Saint Otto of Bamberg
Jul 06, 2015 / Written by: America Needs Fatima
Feast July 2
Otto, born into the noble though impoverished family of Mistelbach in Swabia, was a model of diplomacy in the service of God’s interests.
Ordained a priest while still young, he entered the service of Emperor Henry IV and ultimately was appointed chancellor.
In the conflicts over investitures between Henry IV and Pope St. Gregory VII, which ended in excommunication for the Emperor, the noble cleric was caught between two masters.
However, Otto navigated the prickly situation admirably upholding the sovereign in all he could, but refusing to approve his schism and his other crimes, laboring to bring him to repentance and submission.
When the Emperor nominated him Bishop of Bamberg in 1102, Otto refused to be consecrated by a schismatic bishop and traveled to Rome instead where he was consecrated by Pope Paschal II himself.
Under Henry V who began to follow in his rebellious father’s footsteps, Otto worked to heal the fresh breach with the Holy See and the consequent damages.
Enjoying the trust and respect of both parties, and amid his political activities, he managed his episcopal see admirably, established many monasteries and religious foundations, all the while leading an exemplary personal life.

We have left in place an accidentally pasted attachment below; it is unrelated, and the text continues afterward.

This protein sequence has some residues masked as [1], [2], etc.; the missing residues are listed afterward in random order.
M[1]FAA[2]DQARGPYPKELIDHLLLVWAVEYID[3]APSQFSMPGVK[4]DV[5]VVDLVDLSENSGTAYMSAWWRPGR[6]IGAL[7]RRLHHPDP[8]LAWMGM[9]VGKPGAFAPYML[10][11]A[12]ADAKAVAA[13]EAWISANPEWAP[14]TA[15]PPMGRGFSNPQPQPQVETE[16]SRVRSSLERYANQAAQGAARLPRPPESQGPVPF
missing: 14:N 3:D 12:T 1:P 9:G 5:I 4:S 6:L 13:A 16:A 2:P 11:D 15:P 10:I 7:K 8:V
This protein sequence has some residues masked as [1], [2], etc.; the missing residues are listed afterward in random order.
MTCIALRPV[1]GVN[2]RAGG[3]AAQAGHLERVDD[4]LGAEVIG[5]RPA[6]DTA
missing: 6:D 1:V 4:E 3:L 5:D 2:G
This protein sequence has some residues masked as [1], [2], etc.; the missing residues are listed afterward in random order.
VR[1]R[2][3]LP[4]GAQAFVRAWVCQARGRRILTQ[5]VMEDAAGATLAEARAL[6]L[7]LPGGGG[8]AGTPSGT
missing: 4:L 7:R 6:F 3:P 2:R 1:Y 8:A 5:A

For about a year he answered the call from Boleslaus III of Poland who conquered part of Pomerania, which region was still steeped in paganism. With a number of priests and catechists, Otto launched an evangelizing effort which initially garnered 20,000 converts for the Faith.
Appointing clergy to continue his work, he returned to Bamberg, but a few towns having reverted to paganism, Otto again traveled to Pomerania in 1128. With his inspiring speech, he won over all the nobles of the land, reaching remote regions with the message of the Gospel. He finally was able to establish an ecclesiastical see in the area. In his missionary travels he was said to have performed miracles.
In the papal schism of 1130-31 the pious, active, clever bishop tried to remain neutral, stayed out of political turmoil, and died greatly esteemed by Emperor Lothair and his princes.
Otto was canonized fifty years after his death in 1139.